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JACL Condemns Attack on Seattle's Wing Luke Museum and Inadequate Law Enforcement Response

Last Thursday evening, a man destroyed several windows of the Wing Luke Museum in the historic Chinatown International District (CID) of Seattle, Washington. At the time of the attack, several members of the Japanese American community, including Seattle JACL chapter co-president Stan Shikuma were attending a meeting at the museum for our partner organization Tsuru for Solidarity. Attendees rushed outside to find the perpetrator outside sledgehammer still in hand spewing anti-Chinese and anti-Asian rhetoric.


This attack is deeply saddening and symptomatic of the anti-Asian hate that is still ongoing nationwide. More troubling was the inadequate response from the Seattle Police Department. Stan Shikuma was quoted by the Seattle Times on the attack and in the Seattle JACL chapter’s statement on the incident that the police refused to respond initially despite calls from multiple witnesses. It took nearly an hour for police to arrive, and the responses some callers received from emergency dispatchers seemed to imply indifference or annoyance.


This also comes on the heels of further criticism surrounding the Seattle Police Department. Earlier this year, an Indian student was struck and killed by a police vehicle while crossing the street. One of the responding officers to the accident is overheard on bodycam footage stating the student, Jaahnavi Kandula, had little value. Our community is hearing that message loud and clear, that we are of little value.


We expect the attack on the Wing Luke Museum to be given the priority that a high profile crime such as this deserves and is prosecuted for the clear intent that it had to intimidate and directly attack the Asian American community. We also call upon the Seattle Police and 911 response to recognize the impact their disregard for our community has not only in eroding our faith in the ability and willingness of law enforcement to adequately serve and protect us, but the role it may play in perpetuating the devaluation of our community that can lead to further prejudice and anti-Asian hate incidents.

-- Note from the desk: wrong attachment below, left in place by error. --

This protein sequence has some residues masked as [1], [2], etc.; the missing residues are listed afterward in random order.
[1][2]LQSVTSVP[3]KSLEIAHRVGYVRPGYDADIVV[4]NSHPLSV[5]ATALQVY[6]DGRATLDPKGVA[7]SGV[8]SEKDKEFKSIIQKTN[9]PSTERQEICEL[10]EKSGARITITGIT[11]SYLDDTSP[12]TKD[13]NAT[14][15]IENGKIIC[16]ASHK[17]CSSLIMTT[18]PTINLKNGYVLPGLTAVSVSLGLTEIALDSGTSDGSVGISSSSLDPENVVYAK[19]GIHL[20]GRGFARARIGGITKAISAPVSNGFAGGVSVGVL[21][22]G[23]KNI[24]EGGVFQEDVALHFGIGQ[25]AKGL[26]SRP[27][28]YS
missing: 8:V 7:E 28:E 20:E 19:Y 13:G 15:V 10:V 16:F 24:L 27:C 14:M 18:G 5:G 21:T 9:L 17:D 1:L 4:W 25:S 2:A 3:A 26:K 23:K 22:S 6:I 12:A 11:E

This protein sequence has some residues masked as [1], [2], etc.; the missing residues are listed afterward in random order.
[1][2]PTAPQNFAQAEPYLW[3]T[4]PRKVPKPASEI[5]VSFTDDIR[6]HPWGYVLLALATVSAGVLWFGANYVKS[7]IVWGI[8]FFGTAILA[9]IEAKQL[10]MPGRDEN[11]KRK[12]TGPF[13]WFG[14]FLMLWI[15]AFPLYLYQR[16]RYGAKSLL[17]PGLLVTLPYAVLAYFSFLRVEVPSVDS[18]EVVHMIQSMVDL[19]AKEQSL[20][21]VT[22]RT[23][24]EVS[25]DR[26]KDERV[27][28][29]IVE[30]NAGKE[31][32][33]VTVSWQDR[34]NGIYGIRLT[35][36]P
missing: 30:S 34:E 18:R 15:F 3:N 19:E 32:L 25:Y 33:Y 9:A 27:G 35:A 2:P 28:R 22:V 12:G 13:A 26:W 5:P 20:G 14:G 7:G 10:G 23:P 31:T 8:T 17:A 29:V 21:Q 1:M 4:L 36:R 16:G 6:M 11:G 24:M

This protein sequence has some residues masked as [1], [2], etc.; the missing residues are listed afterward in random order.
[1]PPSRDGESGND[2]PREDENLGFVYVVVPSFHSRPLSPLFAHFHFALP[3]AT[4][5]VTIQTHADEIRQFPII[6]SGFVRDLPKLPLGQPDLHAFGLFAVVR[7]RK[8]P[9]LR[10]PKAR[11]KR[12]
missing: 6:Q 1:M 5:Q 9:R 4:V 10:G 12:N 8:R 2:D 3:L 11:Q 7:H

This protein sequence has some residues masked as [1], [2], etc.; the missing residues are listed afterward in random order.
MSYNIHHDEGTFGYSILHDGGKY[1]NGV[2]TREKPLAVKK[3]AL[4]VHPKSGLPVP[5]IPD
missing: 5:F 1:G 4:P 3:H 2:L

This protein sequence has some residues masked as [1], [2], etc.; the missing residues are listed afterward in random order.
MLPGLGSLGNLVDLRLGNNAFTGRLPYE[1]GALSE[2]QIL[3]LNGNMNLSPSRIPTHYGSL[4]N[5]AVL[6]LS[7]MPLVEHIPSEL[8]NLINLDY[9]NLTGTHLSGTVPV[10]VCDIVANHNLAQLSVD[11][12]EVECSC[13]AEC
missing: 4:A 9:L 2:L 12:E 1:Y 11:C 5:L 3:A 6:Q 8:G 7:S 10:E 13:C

The safest communities are those that have the most resources, not the most police presence. The Wing Luke Museum is one such community resource that is vital to providing education and community engagement to combat anti-Asian hate. We look forward to the restoration of the museum so that it might continue its mission of serving the Seattle community in teaching about Asian American, Native Hawaiian, and Pacific Islander experiences to advance racial and social equity.

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